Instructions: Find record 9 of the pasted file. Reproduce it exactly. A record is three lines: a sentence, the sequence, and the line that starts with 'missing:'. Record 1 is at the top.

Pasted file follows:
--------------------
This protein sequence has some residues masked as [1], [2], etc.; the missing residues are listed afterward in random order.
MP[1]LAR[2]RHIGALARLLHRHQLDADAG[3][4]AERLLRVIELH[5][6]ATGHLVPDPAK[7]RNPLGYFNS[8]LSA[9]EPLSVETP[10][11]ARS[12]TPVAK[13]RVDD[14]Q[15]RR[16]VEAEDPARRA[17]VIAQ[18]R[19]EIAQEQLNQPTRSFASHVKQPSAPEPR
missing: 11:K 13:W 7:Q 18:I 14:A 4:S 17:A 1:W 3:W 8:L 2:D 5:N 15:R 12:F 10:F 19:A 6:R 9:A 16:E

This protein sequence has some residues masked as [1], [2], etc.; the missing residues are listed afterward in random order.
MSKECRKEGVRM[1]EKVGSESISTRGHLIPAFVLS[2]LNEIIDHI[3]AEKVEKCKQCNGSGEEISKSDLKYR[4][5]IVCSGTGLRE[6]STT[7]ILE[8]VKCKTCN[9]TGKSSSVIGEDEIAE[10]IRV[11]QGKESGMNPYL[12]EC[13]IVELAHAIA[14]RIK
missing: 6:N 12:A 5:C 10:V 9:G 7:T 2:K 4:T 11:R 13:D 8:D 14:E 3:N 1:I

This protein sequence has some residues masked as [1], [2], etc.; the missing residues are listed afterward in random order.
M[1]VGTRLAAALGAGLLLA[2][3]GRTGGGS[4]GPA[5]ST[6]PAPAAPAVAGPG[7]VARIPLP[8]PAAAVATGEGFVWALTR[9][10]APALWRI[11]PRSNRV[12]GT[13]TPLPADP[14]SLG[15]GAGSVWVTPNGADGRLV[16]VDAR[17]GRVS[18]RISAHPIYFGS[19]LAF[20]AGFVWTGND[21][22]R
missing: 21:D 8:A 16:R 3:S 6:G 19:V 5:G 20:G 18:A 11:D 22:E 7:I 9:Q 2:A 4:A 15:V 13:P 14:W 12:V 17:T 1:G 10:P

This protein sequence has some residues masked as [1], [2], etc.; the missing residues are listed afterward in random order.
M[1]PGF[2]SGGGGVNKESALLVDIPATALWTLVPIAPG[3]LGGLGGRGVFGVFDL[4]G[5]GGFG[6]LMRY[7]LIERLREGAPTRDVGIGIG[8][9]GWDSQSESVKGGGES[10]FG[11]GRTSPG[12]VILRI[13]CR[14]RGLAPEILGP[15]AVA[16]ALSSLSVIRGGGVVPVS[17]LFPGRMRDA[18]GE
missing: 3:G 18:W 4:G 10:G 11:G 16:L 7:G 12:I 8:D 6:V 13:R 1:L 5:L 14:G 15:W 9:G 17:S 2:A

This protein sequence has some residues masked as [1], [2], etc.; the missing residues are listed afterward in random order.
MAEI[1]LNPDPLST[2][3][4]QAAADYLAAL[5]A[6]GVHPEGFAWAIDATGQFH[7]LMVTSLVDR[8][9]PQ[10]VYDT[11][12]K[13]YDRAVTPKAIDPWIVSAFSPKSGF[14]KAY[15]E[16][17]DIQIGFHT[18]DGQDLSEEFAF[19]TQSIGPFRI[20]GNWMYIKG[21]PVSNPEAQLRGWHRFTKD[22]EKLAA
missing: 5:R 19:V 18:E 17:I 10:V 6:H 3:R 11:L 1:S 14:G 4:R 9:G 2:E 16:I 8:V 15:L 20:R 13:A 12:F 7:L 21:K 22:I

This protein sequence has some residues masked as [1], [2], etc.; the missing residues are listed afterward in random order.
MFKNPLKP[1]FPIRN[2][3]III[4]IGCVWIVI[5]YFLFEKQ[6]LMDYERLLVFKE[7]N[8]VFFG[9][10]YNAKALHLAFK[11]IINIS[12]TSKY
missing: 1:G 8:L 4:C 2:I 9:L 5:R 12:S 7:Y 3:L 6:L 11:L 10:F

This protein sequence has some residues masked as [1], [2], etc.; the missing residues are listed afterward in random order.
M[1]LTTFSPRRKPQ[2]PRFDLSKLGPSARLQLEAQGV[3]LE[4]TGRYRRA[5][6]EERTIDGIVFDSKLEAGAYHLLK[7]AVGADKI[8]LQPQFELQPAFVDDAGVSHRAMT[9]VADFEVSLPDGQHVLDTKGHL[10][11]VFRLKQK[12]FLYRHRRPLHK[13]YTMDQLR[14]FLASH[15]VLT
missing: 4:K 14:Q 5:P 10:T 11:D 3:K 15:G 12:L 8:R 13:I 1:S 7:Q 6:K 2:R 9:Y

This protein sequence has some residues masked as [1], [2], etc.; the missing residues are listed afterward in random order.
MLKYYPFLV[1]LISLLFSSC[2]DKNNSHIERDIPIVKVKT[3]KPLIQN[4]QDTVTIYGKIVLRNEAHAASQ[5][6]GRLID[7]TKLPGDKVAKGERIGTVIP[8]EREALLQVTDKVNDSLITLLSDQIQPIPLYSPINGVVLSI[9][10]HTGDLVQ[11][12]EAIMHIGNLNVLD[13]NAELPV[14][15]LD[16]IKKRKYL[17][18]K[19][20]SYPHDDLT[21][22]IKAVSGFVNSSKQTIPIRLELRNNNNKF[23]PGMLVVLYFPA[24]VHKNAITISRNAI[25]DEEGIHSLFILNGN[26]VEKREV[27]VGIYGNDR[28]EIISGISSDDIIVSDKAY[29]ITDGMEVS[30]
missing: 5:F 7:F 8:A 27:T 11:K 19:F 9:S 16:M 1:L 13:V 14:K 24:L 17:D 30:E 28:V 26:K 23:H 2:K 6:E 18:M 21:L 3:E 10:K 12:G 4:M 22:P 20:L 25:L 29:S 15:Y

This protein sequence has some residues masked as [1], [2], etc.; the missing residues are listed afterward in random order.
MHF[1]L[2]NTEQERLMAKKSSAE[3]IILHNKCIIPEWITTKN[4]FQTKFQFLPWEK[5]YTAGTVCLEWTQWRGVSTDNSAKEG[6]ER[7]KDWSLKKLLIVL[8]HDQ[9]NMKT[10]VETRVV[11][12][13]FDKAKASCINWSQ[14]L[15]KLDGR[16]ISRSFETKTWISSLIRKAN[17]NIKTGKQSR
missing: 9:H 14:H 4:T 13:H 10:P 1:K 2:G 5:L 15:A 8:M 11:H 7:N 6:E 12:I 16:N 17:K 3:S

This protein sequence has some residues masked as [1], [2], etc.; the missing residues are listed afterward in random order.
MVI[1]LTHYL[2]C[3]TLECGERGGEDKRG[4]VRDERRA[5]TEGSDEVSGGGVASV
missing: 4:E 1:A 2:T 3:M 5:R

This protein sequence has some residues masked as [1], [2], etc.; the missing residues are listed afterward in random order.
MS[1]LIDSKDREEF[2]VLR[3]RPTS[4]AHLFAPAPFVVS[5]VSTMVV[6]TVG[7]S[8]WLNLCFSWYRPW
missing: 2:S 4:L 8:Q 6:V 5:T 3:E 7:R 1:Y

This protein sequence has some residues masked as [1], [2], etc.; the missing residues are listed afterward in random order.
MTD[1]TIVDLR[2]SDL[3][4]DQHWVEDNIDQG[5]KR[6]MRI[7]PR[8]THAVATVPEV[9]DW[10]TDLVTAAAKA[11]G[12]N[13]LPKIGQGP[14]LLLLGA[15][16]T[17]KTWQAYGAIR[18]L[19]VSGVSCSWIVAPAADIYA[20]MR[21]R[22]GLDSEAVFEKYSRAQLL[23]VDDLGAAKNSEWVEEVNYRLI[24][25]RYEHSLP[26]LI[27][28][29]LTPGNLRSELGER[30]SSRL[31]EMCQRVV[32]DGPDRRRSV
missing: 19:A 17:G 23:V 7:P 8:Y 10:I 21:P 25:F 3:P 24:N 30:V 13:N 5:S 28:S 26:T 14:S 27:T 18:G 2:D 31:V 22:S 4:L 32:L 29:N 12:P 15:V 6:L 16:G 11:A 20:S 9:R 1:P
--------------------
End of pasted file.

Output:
This protein sequence has some residues masked as [1], [2], etc.; the missing residues are listed afterward in random order.
MHF[1]L[2]NTEQERLMAKKSSAE[3]IILHNKCIIPEWITTKN[4]FQTKFQFLPWEK[5]YTAGTVCLEWTQWRGVSTDNSAKEG[6]ER[7]KDWSLKKLLIVL[8]HDQ[9]NMKT[10]VETRVV[11][12][13]FDKAKASCINWSQ[14]L[15]KLDGR[16]ISRSFETKTWISSLIRKAN[17]NIKTGKQSR
missing: 9:H 14:H 4:T 13:H 10:P 1:K 2:G 5:L 15:A 8:M 11:H 7:N 6:E 12:I 16:N 17:K 3:S